Gustavo Gindre*. Brazil, may 2014.
The Civil Rights Framework for the Internet emerged as a response to a bill presented by former Senator Eduardo Azeredo (Brazilian Social Democracy Party, or PSDB for its name in Portuguese) who, with the support of the Brazilian Federation of Banks, sought to criminalize a series of behaviors on the Internet and establish a need to identify every logged in user. The first step of this process was the approval of the Principles for the Governance and Use of the Internet in Brazil by the Brazilian Internet Steering Committee (CGL.br). The largest protest against a bill in Brazil’s history ensued, with thousands of messages alerting people to the need to ensure that their civil rights would be protected in the area of Internet use. The concept of a civil rights framework that could protect those rights emerged as a response to the idea that a law could criminalize Internet use. Never before had a bill been written based on such a large number of contributions from NGOs, unions, social movements, and citizens who were not connected to one another organizationally.
The bill underwent a long and eventful process in Congress and faced strong opposition from telecommunications and broadcasting operators (particularly Globo). These entities wanted to use the Civil Rights Framework to ensure that use of the Internet without legal authorization would be prohibited, and that contents that represented a breach of copyright law would be blocked. There was a major civil society campaign in favor of the Civil Rights Framework, with the Internet as its main mobilizing tool. Representative Alessando Molon of the Workers Party (PT) also played a decisive role in the process as the bill’s rapporteur.
Despite all of this, the most decisive factor in the fate of the framework was the Snowden case. Once it was revealed that even President Roussef had been spied on by the United States, the Brazilian government decided to request an emergency procedure for the approval of the bill. This meant that no other bill could be put to a vote before the Civil Rights Framework, thus preventing the passage of any other law until the matter was settled.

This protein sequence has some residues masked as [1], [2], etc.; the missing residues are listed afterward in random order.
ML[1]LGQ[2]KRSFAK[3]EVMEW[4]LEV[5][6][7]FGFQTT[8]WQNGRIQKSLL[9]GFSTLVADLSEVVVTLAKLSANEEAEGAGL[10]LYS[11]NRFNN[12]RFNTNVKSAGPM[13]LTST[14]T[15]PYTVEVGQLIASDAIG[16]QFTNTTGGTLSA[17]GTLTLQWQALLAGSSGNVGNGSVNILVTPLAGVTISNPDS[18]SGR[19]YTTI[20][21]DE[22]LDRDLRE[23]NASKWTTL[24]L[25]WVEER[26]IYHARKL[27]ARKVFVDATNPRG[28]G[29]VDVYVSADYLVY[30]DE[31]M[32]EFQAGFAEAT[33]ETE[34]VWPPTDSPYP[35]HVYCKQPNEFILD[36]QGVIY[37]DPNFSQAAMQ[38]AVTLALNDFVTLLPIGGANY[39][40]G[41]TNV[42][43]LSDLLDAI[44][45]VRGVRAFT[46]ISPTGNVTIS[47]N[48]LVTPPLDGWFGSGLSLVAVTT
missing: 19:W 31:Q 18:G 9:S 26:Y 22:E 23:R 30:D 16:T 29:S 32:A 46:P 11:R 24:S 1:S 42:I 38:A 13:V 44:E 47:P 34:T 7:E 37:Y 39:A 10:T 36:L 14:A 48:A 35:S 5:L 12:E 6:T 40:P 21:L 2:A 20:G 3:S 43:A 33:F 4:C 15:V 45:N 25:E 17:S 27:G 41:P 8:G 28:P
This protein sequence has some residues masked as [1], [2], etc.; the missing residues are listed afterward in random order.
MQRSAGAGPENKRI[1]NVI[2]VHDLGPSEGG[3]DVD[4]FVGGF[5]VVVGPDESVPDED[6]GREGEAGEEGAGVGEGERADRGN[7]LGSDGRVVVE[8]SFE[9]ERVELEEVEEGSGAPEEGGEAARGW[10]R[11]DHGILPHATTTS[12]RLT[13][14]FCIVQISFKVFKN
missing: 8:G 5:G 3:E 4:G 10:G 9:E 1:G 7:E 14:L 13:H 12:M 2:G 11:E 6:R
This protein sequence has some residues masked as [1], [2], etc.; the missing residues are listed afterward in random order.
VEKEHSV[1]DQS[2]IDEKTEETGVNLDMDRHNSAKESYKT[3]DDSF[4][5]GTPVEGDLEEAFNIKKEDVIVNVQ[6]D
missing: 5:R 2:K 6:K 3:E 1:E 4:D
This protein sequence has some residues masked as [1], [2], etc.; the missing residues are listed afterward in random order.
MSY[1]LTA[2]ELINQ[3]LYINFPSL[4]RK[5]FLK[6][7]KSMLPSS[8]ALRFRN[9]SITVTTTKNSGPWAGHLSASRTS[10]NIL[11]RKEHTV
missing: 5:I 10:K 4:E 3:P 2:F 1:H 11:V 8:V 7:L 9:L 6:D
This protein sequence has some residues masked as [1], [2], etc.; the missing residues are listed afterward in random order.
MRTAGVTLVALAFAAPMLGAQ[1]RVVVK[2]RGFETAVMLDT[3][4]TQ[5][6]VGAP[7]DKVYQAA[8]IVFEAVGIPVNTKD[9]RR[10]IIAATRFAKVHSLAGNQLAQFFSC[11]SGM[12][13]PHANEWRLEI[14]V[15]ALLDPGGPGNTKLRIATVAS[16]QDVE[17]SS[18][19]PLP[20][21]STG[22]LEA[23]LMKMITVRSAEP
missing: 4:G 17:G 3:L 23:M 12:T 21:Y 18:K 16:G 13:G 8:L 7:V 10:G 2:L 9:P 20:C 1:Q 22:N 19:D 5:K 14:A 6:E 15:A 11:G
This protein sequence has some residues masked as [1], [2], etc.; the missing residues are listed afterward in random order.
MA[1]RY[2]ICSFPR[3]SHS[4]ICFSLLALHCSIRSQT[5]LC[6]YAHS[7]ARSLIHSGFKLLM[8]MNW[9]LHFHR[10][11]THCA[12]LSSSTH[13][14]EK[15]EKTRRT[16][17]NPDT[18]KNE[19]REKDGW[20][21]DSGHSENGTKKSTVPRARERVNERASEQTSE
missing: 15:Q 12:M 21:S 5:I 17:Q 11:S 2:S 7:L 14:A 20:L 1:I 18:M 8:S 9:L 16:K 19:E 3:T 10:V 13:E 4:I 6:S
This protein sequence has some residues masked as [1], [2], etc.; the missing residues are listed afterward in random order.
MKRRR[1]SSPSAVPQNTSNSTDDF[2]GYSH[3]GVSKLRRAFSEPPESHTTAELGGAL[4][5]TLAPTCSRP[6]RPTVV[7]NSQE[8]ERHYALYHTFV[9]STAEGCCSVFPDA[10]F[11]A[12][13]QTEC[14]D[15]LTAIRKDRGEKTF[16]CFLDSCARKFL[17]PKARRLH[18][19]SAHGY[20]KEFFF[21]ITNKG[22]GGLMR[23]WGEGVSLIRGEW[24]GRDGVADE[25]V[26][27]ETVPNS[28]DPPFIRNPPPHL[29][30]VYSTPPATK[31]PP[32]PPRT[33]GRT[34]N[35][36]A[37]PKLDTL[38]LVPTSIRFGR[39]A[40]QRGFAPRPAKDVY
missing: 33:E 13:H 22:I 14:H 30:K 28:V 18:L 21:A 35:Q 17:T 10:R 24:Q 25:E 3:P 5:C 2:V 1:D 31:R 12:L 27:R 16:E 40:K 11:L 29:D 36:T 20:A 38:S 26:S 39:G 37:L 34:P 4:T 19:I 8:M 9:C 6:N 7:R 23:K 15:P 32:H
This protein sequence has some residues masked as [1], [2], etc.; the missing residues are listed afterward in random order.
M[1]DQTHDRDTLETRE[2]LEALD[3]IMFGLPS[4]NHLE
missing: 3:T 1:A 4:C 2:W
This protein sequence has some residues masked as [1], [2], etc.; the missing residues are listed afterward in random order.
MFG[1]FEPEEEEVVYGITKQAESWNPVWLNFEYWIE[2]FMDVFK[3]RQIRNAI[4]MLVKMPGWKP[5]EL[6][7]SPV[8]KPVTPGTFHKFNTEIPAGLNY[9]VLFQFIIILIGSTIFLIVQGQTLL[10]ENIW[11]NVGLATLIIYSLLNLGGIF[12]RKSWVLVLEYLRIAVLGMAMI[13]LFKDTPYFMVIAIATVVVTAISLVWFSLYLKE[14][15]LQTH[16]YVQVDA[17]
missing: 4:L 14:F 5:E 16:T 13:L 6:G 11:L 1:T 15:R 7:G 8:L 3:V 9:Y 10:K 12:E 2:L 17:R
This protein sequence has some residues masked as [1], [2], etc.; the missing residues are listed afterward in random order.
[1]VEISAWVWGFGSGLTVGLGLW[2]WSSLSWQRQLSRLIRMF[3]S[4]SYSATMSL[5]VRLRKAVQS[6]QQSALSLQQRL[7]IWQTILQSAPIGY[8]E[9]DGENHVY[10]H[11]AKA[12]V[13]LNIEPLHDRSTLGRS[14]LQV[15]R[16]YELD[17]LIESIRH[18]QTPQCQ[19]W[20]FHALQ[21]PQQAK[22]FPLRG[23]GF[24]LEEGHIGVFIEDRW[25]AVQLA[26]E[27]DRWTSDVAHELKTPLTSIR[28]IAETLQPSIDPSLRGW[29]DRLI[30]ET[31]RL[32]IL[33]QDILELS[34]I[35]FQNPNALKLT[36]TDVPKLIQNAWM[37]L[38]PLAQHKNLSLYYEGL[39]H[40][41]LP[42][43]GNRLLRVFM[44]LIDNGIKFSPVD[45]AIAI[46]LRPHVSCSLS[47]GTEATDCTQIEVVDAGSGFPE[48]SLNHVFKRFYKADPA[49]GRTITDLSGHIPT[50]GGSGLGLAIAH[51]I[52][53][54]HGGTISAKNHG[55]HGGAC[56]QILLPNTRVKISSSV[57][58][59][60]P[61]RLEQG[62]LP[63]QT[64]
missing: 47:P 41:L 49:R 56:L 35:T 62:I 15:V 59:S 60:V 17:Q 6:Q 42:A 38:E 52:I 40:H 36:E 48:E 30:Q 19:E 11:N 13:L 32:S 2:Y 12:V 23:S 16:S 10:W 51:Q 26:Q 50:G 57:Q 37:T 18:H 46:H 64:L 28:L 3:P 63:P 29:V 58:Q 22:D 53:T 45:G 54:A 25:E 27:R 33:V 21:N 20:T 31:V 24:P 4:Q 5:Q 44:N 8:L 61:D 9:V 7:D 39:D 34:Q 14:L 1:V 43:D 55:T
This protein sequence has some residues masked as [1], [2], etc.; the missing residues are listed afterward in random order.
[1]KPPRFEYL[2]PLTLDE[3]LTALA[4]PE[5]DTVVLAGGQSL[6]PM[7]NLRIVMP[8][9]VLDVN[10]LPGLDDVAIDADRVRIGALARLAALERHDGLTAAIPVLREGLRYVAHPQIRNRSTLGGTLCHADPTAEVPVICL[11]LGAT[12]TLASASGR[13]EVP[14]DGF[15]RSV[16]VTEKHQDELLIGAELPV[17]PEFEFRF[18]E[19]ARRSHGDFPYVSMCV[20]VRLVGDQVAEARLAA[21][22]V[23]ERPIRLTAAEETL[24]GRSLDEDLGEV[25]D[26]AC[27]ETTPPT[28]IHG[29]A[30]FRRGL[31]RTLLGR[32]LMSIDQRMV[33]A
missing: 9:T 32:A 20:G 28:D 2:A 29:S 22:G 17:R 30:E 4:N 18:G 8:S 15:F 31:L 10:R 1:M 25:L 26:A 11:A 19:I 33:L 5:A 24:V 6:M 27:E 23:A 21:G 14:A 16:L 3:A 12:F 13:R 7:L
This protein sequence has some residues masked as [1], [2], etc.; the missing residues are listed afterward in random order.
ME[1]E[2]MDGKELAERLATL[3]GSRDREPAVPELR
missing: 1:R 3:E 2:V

Negotiations carried out by Rapporteur Molon led to the elimination of criteria linked to copyright included in the bill. This diminished the resistance of broadcasters, thus isolating the pressure of telecommunications operators. However, a new problem put the approval of the bill at risk just as it reached the finish line. The congressional leadership of the Brazilian Democratic Movement Party (or PMDB), the country’s second largest political party, put pressure on the government by threatening to vote against the Civil Rights Framework. Furthermore, the government decided to use the Framework as a trophy in NETmundial (a UN event on the topic of Internet governance) and drove a very hard bargain by approving the changes to the government budget promoted by PMDB representatives, handing over positions in autonomous agencies and ministries. All of this isolated the party’s leadership and forced it to yield in favor of the Civil Rights Framework. It is likely that we never know exactly what was negotiated in order to achieve those results.
In this context, the bill was approved on March 25, 2014 with the vote in favor by all of parties except for the PPS. The government immediately pressured the Senate to approve the legislation as quickly as possible, and this occurred on April 22. The following morning, at the opening session of NETmundial, President Roussef signed the bill, which was then officially known as Law 12.965/2014.